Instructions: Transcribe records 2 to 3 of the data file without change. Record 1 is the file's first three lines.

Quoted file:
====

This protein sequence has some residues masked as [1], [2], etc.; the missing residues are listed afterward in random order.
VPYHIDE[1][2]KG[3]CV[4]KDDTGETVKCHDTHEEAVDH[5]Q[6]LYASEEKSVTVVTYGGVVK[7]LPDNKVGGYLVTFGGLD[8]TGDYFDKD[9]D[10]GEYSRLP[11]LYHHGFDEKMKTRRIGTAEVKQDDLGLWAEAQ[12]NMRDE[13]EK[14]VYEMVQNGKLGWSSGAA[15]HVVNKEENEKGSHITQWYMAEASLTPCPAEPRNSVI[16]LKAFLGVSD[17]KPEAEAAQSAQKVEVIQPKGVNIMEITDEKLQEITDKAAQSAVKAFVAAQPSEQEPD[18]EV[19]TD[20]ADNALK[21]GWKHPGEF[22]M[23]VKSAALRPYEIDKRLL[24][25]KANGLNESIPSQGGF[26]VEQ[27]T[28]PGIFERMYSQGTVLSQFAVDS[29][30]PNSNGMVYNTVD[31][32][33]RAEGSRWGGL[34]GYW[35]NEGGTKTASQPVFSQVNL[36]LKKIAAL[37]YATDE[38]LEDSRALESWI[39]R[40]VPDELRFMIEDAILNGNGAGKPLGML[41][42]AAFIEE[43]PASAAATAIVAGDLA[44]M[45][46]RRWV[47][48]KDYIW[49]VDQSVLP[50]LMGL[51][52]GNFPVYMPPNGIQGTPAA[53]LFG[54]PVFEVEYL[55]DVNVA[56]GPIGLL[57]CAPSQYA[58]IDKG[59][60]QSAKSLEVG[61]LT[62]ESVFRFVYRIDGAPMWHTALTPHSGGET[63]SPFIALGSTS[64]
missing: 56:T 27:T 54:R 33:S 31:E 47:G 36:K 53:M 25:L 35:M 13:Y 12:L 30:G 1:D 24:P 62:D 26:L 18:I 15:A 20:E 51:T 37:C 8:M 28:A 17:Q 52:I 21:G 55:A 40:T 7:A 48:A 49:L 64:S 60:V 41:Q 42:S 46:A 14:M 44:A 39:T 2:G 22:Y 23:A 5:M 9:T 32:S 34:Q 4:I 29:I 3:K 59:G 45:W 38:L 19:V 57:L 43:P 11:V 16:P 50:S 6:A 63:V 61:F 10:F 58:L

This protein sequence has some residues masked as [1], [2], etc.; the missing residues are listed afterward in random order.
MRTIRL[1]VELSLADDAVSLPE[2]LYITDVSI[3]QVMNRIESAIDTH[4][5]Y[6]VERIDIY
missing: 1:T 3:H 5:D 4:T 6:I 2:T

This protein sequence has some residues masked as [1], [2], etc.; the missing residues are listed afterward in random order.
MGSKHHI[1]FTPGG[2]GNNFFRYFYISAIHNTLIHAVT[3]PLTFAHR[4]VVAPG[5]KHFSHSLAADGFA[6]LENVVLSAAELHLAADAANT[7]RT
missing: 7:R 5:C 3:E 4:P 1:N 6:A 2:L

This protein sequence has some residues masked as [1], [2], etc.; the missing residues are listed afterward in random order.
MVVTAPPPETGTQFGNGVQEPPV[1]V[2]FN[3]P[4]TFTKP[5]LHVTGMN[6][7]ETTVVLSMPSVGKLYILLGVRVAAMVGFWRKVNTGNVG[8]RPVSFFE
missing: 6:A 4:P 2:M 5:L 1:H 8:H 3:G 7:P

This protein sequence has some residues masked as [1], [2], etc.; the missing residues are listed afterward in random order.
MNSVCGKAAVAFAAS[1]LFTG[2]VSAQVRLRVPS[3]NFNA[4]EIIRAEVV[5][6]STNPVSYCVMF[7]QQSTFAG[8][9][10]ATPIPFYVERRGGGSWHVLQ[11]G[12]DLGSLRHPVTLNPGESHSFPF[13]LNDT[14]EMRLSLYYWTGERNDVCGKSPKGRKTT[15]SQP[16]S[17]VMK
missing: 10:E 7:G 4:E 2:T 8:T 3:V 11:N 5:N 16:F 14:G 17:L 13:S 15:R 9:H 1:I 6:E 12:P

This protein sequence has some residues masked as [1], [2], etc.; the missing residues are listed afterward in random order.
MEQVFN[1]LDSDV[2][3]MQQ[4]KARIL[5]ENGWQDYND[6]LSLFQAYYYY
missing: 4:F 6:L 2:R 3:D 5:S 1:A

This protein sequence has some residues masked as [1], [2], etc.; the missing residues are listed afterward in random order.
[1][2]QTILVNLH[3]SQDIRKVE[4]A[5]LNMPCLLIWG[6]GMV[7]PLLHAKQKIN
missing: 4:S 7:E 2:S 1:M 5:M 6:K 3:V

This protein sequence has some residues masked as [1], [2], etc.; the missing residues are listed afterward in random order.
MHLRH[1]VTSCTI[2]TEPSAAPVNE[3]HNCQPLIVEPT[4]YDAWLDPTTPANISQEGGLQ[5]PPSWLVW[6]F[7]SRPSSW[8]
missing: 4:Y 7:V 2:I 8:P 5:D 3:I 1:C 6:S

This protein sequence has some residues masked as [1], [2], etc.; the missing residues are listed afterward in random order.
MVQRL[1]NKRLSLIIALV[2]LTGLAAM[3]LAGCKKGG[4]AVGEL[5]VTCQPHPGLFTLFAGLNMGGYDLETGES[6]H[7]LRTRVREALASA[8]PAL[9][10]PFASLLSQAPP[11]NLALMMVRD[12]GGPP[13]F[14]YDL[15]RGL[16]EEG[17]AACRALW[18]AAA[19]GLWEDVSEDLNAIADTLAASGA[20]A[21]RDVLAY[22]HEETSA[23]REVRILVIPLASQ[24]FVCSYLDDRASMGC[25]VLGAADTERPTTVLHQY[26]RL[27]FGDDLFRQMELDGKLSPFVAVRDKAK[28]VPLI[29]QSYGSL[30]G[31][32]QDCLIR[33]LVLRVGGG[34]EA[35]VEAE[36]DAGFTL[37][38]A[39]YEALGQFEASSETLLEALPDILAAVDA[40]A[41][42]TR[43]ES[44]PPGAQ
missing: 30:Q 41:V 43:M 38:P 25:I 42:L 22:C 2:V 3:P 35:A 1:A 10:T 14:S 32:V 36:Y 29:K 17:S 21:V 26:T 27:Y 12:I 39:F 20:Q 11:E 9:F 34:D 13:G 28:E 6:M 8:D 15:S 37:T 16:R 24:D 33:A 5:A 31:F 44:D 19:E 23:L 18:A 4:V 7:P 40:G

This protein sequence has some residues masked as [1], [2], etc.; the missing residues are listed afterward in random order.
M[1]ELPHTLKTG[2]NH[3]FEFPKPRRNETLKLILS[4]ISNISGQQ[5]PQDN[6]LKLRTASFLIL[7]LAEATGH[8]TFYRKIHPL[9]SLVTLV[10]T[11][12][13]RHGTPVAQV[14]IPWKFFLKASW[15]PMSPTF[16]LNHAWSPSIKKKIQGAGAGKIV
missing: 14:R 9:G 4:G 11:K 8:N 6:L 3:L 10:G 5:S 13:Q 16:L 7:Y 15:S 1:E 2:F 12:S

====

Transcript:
This protein sequence has some residues masked as [1], [2], etc.; the missing residues are listed afterward in random order.
MRTIRL[1]VELSLADDAVSLPE[2]LYITDVSI[3]QVMNRIESAIDTH[4][5]Y[6]VERIDIY
missing: 1:T 3:H 5:D 4:T 6:I 2:T

This protein sequence has some residues masked as [1], [2], etc.; the missing residues are listed afterward in random order.
MGSKHHI[1]FTPGG[2]GNNFFRYFYISAIHNTLIHAVT[3]PLTFAHR[4]VVAPG[5]KHFSHSLAADGFA[6]LENVVLSAAELHLAADAANT[7]RT
missing: 7:R 5:C 3:E 4:P 1:N 6:A 2:L